The clash of good and evil is embodied with superwoman strength by Connors Hull’s winkingly wicked witch (she defies gravity by adding great levity to the role) and Iyona Blake, who floats from an earthy Aunt Em to an elegant Glinda. Blake also serves as musical director; her skills shine in sculpting not only optimistic voices but perfectly blended harmonies from the ensemble. And who wouldn’t melt watching young performers beam their bliss into the audience? Every last one enchants, but Arianna Vargas’ radiance was inescapable, and James Durham’s squeaky Munchkinland Mayor prompted squeals.

It’s the chemistry among that iconic trio, though – Scarecrow (Alan Naylor), Tinman (Willie Garner) and Cowardly Lion (Harv Lester) – that’s everything to write home about. Garner is heart-chokingly tender as well as nimble in his robot-dancing. Lester triumphs as Lion, nodding to Bert Lahr’s characterizations but owning the role with roaring originality. One young girl, especially a-twitter over him, couldn’t stop laughing, creating her own cameo. But when the scene changed to the Haunted Forest, she announced: “I want to go home now” and curled up into her mother’s lap – proof that what resonates most with these outlandish characters is their pure humanity.

Twenty-some youth performers and Dorothy (Tiara Whaley). Photo by Keith Waters, Kx Photography.

Naylor, as Scarecrow, I think I’m endeared to most of all. He is not so much made of straw as rubber. His superb vocals anchor the show and worm into your fibers and memory banks. Outstanding would be an understatement.

Although most of the hit songs are in the first act, a darker Act Two showcases two show-stoppers: an extended “The Merry Old Land of Oz,” in which pantomime choreography takes it to a ticklish new level, and “The Jitterbug,” where costumes, lights, and choreography all meld into a spidery web of wonder. (The “poppies” scene from Act One is also an unforgettable artistic vignette.) And I take it back: This is nothing like watching the movie in your living room. The organics of live theater and the surprises hidden in the stage version will make you feel like a Wizard of Oz newbie.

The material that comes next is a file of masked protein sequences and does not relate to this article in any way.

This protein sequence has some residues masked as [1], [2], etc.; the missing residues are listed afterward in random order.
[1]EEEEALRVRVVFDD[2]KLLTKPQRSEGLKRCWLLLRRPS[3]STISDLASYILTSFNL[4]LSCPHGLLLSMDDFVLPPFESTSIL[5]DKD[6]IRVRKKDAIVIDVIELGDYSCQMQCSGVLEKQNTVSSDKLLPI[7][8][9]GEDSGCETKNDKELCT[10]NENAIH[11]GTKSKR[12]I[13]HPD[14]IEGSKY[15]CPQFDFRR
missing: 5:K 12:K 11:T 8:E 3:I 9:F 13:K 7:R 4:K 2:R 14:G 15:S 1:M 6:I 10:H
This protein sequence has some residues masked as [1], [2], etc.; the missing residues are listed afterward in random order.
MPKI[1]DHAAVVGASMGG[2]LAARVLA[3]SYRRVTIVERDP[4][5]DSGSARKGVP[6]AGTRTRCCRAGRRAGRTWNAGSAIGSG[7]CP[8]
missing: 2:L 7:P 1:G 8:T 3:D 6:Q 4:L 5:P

Get off your duff to see this wizardry. It’s an outing that reminds you we each share an inner journey to peace and happiness that, no matter how weak or strong the support system, we must make alone. That it does get better. That we each carry a compass to find the rainbow after the storm. Strong messages at any time, but all the more meaningful during Pride month.

Wicked it’s not. Conner laces this production with so much love, it quite possibly could bring someone back from the brink. Because there’s no place like home when your home happens to be the theater.

Running Time: Two hours and 20 minutes, with one 15-minute intermission.

The Wizard of Oz plays through June 25, 2017, at Creative Cauldron at ArtSpace — 410 South Maple Avenue in the Pearson Square Building, in Falls Church, VA. For tickets, call (571) 239-5288, or purchase them online.